BHP Billiton, the world's largest mining company says it will cut 6,000 jobs from its global workforce and close the Ravensthorpe Nickel mine due to the weakening demand for its products brought on by the global economic slowdown.
Out of a global workforce strength of 101,000, the 6,000 job cuts constitute nearly 6 per cent with about 3,000 Australians losing their jobs mainly in the coal and nickel production units, 2,000 Chileans from its base metal plant and 550 Americans from Pinto Valley copper mine and seventy per cent of the job losses will come from the company's contractors.
The job cuts will result in a one-off total cost of approximately $500 million for the miner.
"This is very serious types of decisions and we don't take them lightly, but at the end they are necessary and they are the correct decisions,'' BHP Billiton chief financial officer Alex Vanselow said in a statement today.
BHP said there would be no job losses at Olympic Dam but it would reduce the staff by 200, mainly those who are involved in the expansion project. The Olympic Dam holds the world biggest known deposit of uranium and the fourth biggest copper reserves.
Production adjustments which was announced by BHP Billiton late last year, was limited to Samarco (Brazil) and the Samancor manganese operations while in the Western Australia, iron ore and metallurgical coal operations, the company had received requests for deferrals from some long term contract customers.
At the end of November 2008, in response to weak demand Samarco announced the temporary suspension of two of its three pellet plants to mid-January 2009. Following a subsequent reassessment of the market conditions, the company said that the suspension will continue until the end of March 2009, at which time Samarco management will reassess the situation.
BHP Billiton also announced today the closure of the Ravensthorpe Nickel Operation and cut production at Yabulu mines, which processes the mixed nickel cobalt hydroxide product.
The company said that ''The global economic environment deteriorated sharply in the last quarter of the 2008 calendar year and we expect the market to remain weak and uncertain. However, we do expect the longer term fundamentals to remain healthy for our commodities.''
BHP Billiton CEO, Marius Kloppers, said the company's performance and market position meant that it was strongly placed for both the current market conditions and the longer term market recovery.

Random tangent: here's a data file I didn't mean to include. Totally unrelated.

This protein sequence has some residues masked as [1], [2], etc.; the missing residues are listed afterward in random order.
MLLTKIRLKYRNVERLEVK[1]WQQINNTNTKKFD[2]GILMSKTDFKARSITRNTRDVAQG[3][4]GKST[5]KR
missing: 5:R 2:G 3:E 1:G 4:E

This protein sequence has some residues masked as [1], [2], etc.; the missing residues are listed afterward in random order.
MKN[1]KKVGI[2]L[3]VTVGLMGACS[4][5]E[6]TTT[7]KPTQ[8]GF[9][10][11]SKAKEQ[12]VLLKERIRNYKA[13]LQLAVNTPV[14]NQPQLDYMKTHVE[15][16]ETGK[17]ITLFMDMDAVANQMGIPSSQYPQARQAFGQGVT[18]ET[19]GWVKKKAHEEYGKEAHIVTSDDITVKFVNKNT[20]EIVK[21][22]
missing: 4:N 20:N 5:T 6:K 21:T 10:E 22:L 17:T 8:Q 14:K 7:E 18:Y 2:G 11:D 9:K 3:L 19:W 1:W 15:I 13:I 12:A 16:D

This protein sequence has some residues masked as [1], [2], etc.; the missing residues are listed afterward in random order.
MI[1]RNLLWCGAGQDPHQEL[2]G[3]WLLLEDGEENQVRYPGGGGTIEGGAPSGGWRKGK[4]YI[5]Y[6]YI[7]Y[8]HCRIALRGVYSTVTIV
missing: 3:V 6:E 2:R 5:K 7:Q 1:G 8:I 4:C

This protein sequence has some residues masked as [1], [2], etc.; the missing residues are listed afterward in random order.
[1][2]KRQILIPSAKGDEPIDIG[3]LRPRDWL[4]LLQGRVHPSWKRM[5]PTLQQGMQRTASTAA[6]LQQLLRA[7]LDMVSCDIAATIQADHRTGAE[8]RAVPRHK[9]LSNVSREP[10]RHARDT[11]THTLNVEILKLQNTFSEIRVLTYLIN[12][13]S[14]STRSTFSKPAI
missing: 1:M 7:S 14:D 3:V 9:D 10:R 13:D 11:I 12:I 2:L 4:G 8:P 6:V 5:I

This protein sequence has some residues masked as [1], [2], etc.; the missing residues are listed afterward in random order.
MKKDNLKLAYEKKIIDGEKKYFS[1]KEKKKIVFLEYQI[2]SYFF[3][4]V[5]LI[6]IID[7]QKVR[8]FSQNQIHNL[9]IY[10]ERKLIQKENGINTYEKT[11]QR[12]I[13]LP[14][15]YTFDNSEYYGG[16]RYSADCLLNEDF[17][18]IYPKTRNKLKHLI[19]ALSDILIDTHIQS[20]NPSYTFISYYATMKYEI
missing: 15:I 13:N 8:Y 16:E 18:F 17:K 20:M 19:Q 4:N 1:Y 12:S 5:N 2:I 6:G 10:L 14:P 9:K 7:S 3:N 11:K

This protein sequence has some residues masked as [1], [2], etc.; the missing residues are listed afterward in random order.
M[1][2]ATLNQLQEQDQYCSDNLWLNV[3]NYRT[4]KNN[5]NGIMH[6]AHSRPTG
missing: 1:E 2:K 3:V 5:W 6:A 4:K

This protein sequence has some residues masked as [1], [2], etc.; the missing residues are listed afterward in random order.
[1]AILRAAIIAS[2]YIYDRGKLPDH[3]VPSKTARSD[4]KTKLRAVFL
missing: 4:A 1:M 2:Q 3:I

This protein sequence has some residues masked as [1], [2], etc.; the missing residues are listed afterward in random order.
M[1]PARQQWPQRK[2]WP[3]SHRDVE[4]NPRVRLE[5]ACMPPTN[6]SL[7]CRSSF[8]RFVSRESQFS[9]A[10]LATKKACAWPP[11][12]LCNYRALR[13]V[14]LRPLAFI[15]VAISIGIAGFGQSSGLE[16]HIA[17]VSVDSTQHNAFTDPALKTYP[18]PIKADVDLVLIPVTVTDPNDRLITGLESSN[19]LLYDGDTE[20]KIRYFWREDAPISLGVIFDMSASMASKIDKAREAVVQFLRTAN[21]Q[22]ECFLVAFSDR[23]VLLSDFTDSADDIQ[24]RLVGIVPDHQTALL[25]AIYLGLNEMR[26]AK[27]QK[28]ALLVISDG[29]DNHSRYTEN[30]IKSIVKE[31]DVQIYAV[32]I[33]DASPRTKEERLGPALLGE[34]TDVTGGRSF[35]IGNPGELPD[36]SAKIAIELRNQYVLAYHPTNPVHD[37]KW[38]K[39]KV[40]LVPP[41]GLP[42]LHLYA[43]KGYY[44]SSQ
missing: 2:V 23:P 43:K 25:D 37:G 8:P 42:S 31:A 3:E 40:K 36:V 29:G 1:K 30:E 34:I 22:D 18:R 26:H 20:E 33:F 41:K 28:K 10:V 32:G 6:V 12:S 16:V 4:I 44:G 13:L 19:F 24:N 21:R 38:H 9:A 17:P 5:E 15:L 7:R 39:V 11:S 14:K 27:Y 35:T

He also said that the company was well positioned to weather the challenging conditions, and stood ready to make production adjustments if necessary.
The closure and cut back in production will result in a $1.2 billion impairment charge, on top of $2.1 billion provision announced at last year's annual meeting.
After the frenzied demand for mineral raw materials by emerging Asian economic giants China, India and South Korea, and powerhouse Japan, the unprecedented boom in minerals seems to have become a thing of the past, at least for now, as the global economic slowdown has put Australian mining in the pits and the Australian government has slashed its mineral export earnings in 2008-2009 by nearly $30 billion to $192 billion. (See: Australian mineral export forecast down by $30 billion)
The value of Australia's minerals and energy exports is forecast to be around $159 billion in 2008-09, a downward revision from the $180 billion forecast in September. This updated forecast of minerals and energy export earnings still represents a rise of 37 per cent on the previous year.
BHP Billiton has so far refused to cut jobs and reduce production, but now it will join other miners like Vale of Brazil, the London based Rio Tinto Group, Mitsui Mining & Smelting and Anglo American Plc in reducing output and axing jobs as the global slowdown has forced miners to scale back.
Last month, Rio Tinto, axed more than 14,000 jobs globally, slashed $5 billion in spending and increased asset sales as part of an aggressive cost cutting campaign to reduce its debt by $10 billion from $42 billion by the end of 2009. (See: Major shake up at Rio Tinto to reduce debt)
The demand for iron ore has fallen over the cliff as nearly all global steel manufacturers have cut production and idled plants and prices of steel has declined by half and the aluminium business has been a dent to Rio's ambitions of being a major player in this market with global demand slowing along with the demand for commodities.